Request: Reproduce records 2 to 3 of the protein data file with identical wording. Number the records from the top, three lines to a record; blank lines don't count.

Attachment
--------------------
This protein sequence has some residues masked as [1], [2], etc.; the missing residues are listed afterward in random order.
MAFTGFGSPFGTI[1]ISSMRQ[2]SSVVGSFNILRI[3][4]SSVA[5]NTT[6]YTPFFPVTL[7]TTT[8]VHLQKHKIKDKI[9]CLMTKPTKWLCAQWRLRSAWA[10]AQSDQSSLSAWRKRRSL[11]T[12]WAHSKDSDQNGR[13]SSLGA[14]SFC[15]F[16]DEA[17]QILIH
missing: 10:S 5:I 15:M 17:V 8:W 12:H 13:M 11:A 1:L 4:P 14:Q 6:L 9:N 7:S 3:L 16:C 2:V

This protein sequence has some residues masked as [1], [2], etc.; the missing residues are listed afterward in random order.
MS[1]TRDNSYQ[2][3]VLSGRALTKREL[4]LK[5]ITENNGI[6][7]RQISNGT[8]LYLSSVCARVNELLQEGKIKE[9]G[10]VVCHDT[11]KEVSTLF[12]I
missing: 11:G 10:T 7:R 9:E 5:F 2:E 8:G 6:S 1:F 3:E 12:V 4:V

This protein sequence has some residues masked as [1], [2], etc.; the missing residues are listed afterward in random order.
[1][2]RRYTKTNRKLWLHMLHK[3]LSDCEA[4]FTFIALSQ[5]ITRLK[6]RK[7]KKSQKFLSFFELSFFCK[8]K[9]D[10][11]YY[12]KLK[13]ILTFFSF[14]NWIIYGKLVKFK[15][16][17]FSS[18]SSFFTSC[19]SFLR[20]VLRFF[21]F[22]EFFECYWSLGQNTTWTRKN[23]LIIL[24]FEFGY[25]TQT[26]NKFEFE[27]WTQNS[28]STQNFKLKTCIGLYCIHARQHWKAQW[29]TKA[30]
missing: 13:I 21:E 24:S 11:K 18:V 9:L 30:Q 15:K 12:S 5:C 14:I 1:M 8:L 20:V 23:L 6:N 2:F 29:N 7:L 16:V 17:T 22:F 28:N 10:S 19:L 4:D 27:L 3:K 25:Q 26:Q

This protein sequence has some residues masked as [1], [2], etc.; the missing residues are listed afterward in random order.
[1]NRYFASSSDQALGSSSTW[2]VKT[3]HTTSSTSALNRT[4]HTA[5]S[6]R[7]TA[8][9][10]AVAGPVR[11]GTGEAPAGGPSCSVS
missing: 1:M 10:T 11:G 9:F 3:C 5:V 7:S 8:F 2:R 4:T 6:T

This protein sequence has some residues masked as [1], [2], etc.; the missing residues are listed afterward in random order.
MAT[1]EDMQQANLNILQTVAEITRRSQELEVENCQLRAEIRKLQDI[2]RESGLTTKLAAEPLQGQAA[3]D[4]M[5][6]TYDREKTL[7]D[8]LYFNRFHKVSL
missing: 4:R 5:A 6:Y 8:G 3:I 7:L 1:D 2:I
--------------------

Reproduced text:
This protein sequence has some residues masked as [1], [2], etc.; the missing residues are listed afterward in random order.
MS[1]TRDNSYQ[2][3]VLSGRALTKREL[4]LK[5]ITENNGI[6][7]RQISNGT[8]LYLSSVCARVNELLQEGKIKE[9]G[10]VVCHDT[11]KEVSTLF[12]I
missing: 11:G 10:T 7:R 9:E 5:F 2:E 8:G 6:S 1:F 3:E 12:V 4:V

This protein sequence has some residues masked as [1], [2], etc.; the missing residues are listed afterward in random order.
[1][2]RRYTKTNRKLWLHMLHK[3]LSDCEA[4]FTFIALSQ[5]ITRLK[6]RK[7]KKSQKFLSFFELSFFCK[8]K[9]D[10][11]YY[12]KLK[13]ILTFFSF[14]NWIIYGKLVKFK[15][16][17]FSS[18]SSFFTSC[19]SFLR[20]VLRFF[21]F[22]EFFECYWSLGQNTTWTRKN[23]LIIL[24]FEFGY[25]TQT[26]NKFEFE[27]WTQNS[28]STQNFKLKTCIGLYCIHARQHWKAQW[29]TKA[30]
missing: 13:I 21:E 24:S 11:K 18:V 9:L 30:Q 15:K 12:S 5:C 14:I 1:M 8:L 20:V 23:L 6:N 2:F 29:N 7:L 16:V 17:T 22:F 28:N 10:S 19:L 4:D 27:L 3:K 25:Q 26:Q